MariaDB Foundation is commited to ensuring MariaDB Server has a thriving community of developers and contributors. A software project cannot be maintained without proper tests. mysql-test-run is our standard testing toolkit for MariaDB Server. What it (mostly) does is run queries against one or more servers and compare their output to the expected one. This checks both behaviour and data consistency. The main principle is the server should always return the same data that is put into it.
One problem with this testing method is that it only covers the hosts’ environment. That means that if you are running Debian on x86_64 architecture, you are testing x86_64 architecture on a Debian Linux distribution. Read more
(The original English version of this post is available here).
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(A Chinese version of this post is available here).
The MariaDB Foundation is pleased to announce the 2019 MariaDB Developers Unconference in Shanghai. This will be our second Unconference in China, after the 2017 Developers Unconference in Shenzhen, and will take place from Tuesday 19 November to Thursday 21 November 2019.
Microsoft Shanghai are kindly hosting the event. If you want to attend, please sign up on the event page at Meetup.com. We recommend you stay in a hotel near the venue.
All events are free of charge to attend.
The event will be the traditional unconference, with lots of opportunities for discussions and collaboration around any topic. Read more
At MariaDB Foundation, we are proud of MariaDB Server getting plenty of contributions. But we don’t want to get cocky, so here is an update about where we stand, and what we want to make happen.
First, we have shown our contribution pride in several places. On 15 February 2019, I tweeted
On code contributions, #MariaDB beats #MySQL 1009 to 247: We have over a thousand (1009) closed pull requests on github (and 179 open), MySQL has 247 closed (1 open). https://t.co/32NIuMMTvc pic.twitter.com/ZZcRBdk939
— Kaj Arnö (@kajarno) February 15, 2019
Repeating: On code contributions, #MariaDB beats #MySQL 1009 to 247: We have over a thousand (1009) closed pull requests on GitHub (and 179 open), MySQL has 247 closed (1 open).
In our Annual Report 2018, we spent several pages, talking about pull requests and patches, showing code contribution statistics. Read more
MariaDB Server 10.4 came with a whole lot of Security related changes. Some of them are merely optimizations (like MDEV-15649), some improve existing features to be more robust (MDEV-15473, MDEV-7598) or convenient (MDEV-12835, MDEV-16266). Some are MySQL compatibility features, requested by our users (MDEV-7597, MDEV-13095).
But the first thing any MariaDB Server user, whether an experienced veteran or a newbie, does — before even issuing the first SQL statement — is logging in. Authenticating to the database server. Read more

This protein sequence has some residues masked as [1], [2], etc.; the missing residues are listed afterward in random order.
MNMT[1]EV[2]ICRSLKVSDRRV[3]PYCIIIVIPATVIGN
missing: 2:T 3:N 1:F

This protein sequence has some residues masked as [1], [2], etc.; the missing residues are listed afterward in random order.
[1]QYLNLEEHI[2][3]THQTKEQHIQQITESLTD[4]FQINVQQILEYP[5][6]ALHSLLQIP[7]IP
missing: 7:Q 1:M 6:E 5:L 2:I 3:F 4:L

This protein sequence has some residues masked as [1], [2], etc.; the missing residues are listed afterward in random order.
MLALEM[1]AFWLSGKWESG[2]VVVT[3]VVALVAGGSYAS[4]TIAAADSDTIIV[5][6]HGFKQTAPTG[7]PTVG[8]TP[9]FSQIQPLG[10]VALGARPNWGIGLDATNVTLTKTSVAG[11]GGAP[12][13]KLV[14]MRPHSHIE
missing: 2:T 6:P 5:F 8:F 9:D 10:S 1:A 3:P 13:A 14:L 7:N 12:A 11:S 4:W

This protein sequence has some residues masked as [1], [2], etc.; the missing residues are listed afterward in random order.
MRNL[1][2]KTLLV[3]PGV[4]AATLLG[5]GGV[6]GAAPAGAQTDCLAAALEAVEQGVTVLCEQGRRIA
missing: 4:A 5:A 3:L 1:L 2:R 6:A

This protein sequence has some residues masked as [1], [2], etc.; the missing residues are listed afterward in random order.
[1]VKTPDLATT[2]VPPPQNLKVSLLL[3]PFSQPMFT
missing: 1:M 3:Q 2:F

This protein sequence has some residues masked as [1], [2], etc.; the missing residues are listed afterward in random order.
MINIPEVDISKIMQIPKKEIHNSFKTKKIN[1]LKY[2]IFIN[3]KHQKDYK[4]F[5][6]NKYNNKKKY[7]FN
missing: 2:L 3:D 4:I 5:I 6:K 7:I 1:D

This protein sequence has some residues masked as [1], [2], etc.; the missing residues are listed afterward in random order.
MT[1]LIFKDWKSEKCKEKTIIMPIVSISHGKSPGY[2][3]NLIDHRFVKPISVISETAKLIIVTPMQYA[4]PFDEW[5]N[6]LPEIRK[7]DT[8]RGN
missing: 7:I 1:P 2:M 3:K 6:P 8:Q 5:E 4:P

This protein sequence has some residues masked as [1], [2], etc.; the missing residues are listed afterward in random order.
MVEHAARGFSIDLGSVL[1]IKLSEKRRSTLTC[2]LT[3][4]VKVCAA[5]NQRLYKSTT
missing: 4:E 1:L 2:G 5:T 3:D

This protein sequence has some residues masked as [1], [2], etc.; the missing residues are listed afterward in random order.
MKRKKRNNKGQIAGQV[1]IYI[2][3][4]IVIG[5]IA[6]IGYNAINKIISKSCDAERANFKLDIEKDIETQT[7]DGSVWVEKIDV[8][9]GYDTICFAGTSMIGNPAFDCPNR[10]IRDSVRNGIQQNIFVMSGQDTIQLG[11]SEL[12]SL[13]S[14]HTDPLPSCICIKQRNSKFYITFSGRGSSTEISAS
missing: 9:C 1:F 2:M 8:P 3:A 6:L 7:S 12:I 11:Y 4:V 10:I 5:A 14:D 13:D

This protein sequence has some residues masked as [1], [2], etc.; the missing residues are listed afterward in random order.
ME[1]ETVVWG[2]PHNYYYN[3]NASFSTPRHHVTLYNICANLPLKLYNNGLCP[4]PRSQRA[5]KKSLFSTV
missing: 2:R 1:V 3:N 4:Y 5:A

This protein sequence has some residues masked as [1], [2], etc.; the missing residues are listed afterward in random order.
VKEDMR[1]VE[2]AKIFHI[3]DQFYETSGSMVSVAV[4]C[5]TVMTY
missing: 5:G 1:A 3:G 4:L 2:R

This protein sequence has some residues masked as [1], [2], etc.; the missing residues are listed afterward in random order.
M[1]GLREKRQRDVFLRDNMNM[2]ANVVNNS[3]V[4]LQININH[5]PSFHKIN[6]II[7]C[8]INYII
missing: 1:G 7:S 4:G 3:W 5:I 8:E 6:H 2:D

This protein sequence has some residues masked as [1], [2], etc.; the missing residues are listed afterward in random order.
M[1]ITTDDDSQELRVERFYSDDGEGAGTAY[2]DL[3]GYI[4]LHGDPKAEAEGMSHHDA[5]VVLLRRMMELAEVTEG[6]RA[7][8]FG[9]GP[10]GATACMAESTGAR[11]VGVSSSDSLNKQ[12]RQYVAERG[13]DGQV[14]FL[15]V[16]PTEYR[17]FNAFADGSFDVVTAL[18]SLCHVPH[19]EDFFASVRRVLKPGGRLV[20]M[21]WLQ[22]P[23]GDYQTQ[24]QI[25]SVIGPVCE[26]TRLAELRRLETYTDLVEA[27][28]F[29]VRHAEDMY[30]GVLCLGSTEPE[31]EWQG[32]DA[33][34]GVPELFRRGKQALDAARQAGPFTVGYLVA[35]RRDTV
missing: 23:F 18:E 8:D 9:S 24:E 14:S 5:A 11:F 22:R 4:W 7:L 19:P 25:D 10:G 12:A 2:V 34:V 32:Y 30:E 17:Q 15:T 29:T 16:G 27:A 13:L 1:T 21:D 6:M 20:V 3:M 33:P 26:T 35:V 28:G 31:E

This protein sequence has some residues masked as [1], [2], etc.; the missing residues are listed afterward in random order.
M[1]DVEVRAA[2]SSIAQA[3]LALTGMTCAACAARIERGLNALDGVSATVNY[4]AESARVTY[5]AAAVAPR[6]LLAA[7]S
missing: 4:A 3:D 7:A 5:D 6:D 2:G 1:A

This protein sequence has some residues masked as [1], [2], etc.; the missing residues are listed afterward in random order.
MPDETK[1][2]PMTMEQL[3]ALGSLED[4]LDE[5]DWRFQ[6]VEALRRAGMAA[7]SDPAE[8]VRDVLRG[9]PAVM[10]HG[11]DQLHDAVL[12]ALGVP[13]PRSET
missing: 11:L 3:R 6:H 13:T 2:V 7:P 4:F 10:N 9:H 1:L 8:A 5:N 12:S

Software licensing is a difficult subject that we don’t usually want to think about. It can be confusing and frustrating trying to work out whether different licenses are compatible, and problems like dual-licensing make it even harder. We all just want to write great code, not worry about licenses!
Until now, contributors who provide improvements and bug fixes to MariaDB have been asked to declare their license choice every time they make a contribution. For new contributors, or those who just want to submit a very small fix, this can be a complicated extra step they weren’t expecting. For regular contributors, it’s extra work for every single pull request. Read more
February in New York City is again MariaDB time, and the first MariaDB Developers Unconference of 2019 will take place on Saturday 23 and Sunday 24 February, with Hudson River Trading as kind hosts.
The event is free to attend and you can join for the entire weekend, or as little time as you wish. However, it is essential to sign up in advance on the event page at Meetup.com.
Virtualisation has been a very popular technique for both development and production systems for many years. It allows multiple software environments to run on the same physical machine.
Containerisation takes this idea even further. It allows you to segment your software environment down to the level of individual software packages. This means you can install multiple copies of MariaDB on one system, and run them in parallel while keeping them isolated from each other.
This is a very powerful technique when doing development because you can quickly test different versions of the software. It also allows you to experiment with clusters: you can create a complete Galera database cluster on a single computer! Read more